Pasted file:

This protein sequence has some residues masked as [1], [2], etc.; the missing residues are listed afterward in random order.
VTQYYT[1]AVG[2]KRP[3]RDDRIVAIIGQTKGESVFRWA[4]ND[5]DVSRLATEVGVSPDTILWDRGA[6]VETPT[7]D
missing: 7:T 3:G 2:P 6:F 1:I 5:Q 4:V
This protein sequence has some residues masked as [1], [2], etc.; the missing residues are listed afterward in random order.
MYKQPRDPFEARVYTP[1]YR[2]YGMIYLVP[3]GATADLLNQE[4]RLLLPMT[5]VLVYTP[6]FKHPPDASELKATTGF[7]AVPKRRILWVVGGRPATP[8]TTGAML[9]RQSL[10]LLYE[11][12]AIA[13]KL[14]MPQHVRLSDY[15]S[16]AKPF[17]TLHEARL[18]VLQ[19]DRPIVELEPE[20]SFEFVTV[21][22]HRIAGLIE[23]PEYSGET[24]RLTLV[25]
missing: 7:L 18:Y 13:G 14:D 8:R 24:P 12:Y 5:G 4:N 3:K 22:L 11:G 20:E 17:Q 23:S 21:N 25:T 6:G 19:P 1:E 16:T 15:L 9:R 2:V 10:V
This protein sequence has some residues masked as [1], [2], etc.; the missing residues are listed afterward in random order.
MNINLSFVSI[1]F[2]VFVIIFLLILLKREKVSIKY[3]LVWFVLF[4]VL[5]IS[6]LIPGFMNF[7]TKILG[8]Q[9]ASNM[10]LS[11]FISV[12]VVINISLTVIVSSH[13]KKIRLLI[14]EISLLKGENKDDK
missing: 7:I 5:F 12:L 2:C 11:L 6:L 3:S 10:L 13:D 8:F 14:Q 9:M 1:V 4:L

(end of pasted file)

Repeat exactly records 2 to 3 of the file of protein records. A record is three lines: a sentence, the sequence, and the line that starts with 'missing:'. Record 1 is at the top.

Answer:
This protein sequence has some residues masked as [1], [2], etc.; the missing residues are listed afterward in random order.
MYKQPRDPFEARVYTP[1]YR[2]YGMIYLVP[3]GATADLLNQE[4]RLLLPMT[5]VLVYTP[6]FKHPPDASELKATTGF[7]AVPKRRILWVVGGRPATP[8]TTGAML[9]RQSL[10]LLYE[11][12]AIA[13]KL[14]MPQHVRLSDY[15]S[16]AKPF[17]TLHEARL[18]VLQ[19]DRPIVELEPE[20]SFEFVTV[21][22]HRIAGLIE[23]PEYSGET[24]RLTLV[25]
missing: 7:L 18:Y 13:G 14:D 8:R 24:P 12:Y 5:G 4:N 3:K 22:L 11:G 20:E 17:Q 23:S 21:N 25:T 6:G 19:P 1:E 16:T 15:L 9:R 2:V 10:V
This protein sequence has some residues masked as [1], [2], etc.; the missing residues are listed afterward in random order.
MNINLSFVSI[1]F[2]VFVIIFLLILLKREKVSIKY[3]LVWFVLF[4]VL[5]IS[6]LIPGFMNF[7]TKILG[8]Q[9]ASNM[10]LS[11]FISV[12]VVINISLTVIVSSH[13]KKIRLLI[14]EISLLKGENKDDK
missing: 7:I 5:F 12:L 2:C 11:L 6:L 3:S 10:L 13:D 8:F 14:Q 9:M 1:V 4:L